DECEMBER 1.- Just arrived in London, at the Castls apd Falçon, Aldersgate Street: I scarcely know half a dozen people in town. But

The world is all before mo 6 Where to choose

“ My place of rest, and (I trast) providence my gaide !" DECEMBER 4.-Have been to Westminster Abbey. The poet's corner engaged my chief attention. A plain stone, with “John Dryden” upon it; a bust, with “0, rare Ben Jonson" under it; and then Shakspeare, Thompson and many other names that gratified my taste, and filled me with a species of enthusiasm.

DECEMBER 5.-Just returned from Drury Lano Theatre-my first visit: “School for Grey Beards” and "The Liar." I wished that many of my Bingham friends had been with me.

DECEMBER 9.--At Drury Lane again! “ Venice Preserved” and “Bon Ton.” Mrs. Siddons in Belvidera exceeded all I have ever seen before: Mr. Kemble in Jaffier was very good; but he did not surpriso me like his sistor.

DECEMBER 11.–At Covent Garden : “Romeo and Juliet” and “ Barataria:” very well pleased with the whole. But Mr. Lewis in Mercurio struck me as most admirable.

DECEMBER 21.-Just come from the Jew's Synagogue : heard sone fine singing, Leoni and a young person called Braham.

JANUARY 1. 1787.- A friend of mine has sent me a few verses, among which are the two following lines, which I conceive to be very good ones. .

“Gay scenes, for which young bosoms burn,
Are hinges on which vices turn!”

To which let me add-

" Gay scenes soon change-we wisdom's lessons scoff,
“ Time's linges turn,-and Life's last doors drop off.

APRIL 3. –The following is an epitaph on a Smith and Farrier, who lies in the church-yard at WestHam, near London.

EPITAPH.

My Sledge and Hammer lie reclined,
My Bellows, too, have lost their wind;
My Fire's extinct, my Forge decayed,
And in the dust my Vice is laid ;
My Coal is spent, my Iron's gone,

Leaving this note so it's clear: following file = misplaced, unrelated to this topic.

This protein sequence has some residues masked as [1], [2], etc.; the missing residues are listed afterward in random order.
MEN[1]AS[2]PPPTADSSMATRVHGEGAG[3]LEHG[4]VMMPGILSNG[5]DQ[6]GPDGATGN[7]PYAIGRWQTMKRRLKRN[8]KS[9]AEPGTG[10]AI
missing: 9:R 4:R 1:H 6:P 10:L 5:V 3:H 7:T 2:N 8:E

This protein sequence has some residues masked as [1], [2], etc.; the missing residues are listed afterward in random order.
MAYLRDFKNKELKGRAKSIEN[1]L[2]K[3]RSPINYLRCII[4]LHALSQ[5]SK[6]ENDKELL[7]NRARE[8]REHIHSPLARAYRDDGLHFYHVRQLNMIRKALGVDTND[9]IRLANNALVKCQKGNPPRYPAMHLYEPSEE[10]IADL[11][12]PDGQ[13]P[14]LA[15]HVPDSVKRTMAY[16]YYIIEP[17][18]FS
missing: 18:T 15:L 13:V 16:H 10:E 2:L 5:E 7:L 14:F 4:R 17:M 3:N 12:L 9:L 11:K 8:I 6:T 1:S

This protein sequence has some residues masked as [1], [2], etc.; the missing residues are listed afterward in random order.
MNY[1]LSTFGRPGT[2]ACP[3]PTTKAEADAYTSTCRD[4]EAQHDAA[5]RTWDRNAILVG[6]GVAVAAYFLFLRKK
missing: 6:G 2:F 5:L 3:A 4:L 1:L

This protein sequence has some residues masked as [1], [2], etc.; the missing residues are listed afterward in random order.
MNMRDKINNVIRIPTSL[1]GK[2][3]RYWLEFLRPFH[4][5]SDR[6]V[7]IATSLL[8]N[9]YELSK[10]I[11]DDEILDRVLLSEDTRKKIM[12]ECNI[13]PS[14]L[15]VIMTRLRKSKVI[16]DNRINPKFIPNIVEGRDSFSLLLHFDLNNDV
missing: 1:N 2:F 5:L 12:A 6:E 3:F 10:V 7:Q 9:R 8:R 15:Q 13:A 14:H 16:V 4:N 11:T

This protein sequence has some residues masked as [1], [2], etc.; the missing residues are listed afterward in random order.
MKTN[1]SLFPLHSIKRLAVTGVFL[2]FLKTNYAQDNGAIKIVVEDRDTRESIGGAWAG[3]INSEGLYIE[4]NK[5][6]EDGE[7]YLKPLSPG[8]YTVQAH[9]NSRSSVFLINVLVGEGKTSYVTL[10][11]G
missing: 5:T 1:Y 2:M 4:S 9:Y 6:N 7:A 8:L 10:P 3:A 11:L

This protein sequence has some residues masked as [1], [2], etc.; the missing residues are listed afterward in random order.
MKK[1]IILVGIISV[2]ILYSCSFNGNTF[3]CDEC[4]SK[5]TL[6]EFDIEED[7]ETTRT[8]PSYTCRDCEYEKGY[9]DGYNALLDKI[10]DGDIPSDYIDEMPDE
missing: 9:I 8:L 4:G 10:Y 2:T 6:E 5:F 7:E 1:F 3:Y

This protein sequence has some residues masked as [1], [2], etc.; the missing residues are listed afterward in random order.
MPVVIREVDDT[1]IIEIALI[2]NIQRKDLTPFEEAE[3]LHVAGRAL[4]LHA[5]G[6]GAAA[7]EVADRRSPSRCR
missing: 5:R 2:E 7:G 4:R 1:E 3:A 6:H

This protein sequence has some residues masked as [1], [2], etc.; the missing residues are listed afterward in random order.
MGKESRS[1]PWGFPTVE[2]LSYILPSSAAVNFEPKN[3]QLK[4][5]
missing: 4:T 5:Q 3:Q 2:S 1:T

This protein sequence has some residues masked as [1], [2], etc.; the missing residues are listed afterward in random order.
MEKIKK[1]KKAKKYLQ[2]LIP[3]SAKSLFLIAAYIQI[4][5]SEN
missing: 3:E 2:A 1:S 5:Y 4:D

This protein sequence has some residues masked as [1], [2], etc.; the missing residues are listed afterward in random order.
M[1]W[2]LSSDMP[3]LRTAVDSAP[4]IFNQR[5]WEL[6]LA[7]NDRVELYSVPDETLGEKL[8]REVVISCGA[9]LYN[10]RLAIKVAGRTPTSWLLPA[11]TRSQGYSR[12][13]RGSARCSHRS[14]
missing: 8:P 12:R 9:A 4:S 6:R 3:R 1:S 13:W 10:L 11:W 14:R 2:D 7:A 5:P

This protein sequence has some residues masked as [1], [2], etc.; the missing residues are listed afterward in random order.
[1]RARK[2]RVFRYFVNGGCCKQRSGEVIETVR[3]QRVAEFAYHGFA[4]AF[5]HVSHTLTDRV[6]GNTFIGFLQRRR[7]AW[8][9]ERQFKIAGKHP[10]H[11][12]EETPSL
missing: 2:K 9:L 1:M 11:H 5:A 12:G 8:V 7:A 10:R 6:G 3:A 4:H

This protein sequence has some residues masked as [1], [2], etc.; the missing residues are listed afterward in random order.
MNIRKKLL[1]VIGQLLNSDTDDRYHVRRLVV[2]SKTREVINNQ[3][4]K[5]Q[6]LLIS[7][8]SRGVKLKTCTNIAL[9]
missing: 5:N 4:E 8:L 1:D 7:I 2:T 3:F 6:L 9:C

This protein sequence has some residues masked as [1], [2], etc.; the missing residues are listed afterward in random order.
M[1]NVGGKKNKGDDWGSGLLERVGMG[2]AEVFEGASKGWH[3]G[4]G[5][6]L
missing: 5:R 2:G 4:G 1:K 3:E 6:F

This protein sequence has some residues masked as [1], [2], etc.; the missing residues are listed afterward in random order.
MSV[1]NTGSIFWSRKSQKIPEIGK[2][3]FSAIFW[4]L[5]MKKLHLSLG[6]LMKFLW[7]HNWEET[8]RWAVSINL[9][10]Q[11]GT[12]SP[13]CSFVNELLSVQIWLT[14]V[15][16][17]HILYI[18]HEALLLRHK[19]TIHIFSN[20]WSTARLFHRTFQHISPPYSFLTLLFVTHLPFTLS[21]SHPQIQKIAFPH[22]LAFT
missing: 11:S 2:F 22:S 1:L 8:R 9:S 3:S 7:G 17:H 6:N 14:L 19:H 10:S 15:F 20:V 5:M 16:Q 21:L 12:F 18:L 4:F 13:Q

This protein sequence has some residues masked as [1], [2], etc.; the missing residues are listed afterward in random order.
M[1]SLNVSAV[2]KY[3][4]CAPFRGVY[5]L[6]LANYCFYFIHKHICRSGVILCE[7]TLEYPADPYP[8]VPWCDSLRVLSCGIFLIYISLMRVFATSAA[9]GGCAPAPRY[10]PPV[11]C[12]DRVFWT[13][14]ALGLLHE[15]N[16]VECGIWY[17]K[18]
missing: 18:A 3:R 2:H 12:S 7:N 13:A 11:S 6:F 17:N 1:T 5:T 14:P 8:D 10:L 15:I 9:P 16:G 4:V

My last Nail's driven, my Work is done,

JULY 8.-Since I was brought up, like many others, among money-getting people, how came I to turn aside into a different path ? seeking for mirth instead of money ? sense instead of silver? good sense instead of golden opinions?

Because (as before observed) I wish to see the world! I could not bear the idea of staying for ever in one place.

As Pope has it

“ Fix'd like a plant to one peculiar spot
“ To draw nutrition, propagate and rot!"

Pope indeed! how came Pope to pop into my pericranium? Being among farmers and agricultural people instead

Of Popes and Miltons, Youngs and Shakspeares, I should have confined myself

To Ropes and Millers, Dungs and Sheep-shears!

Some reason ! but a bad ryhme, and out of season.

JULY 26.- Just arrived at the Swan Inn at Newport Pagnell. Brought a letter from Mr. Hudson to Mr. Shatford; all very pleasant so far: heaven send me good luck.

JULY 28.- No qualms arise yet. I have gone too far to retreat: I have been all this morning studying a character.

AUGUST 1.-I am now, what I have long wished to be, on the stage, as an actor! I have received money for my services ! little enough to be sure; but, probably as much as I have deserved; for I am humble in my own opinion, and not sanguine in my expectations of success. This is the first time I ever received money as hire for any supposed services !!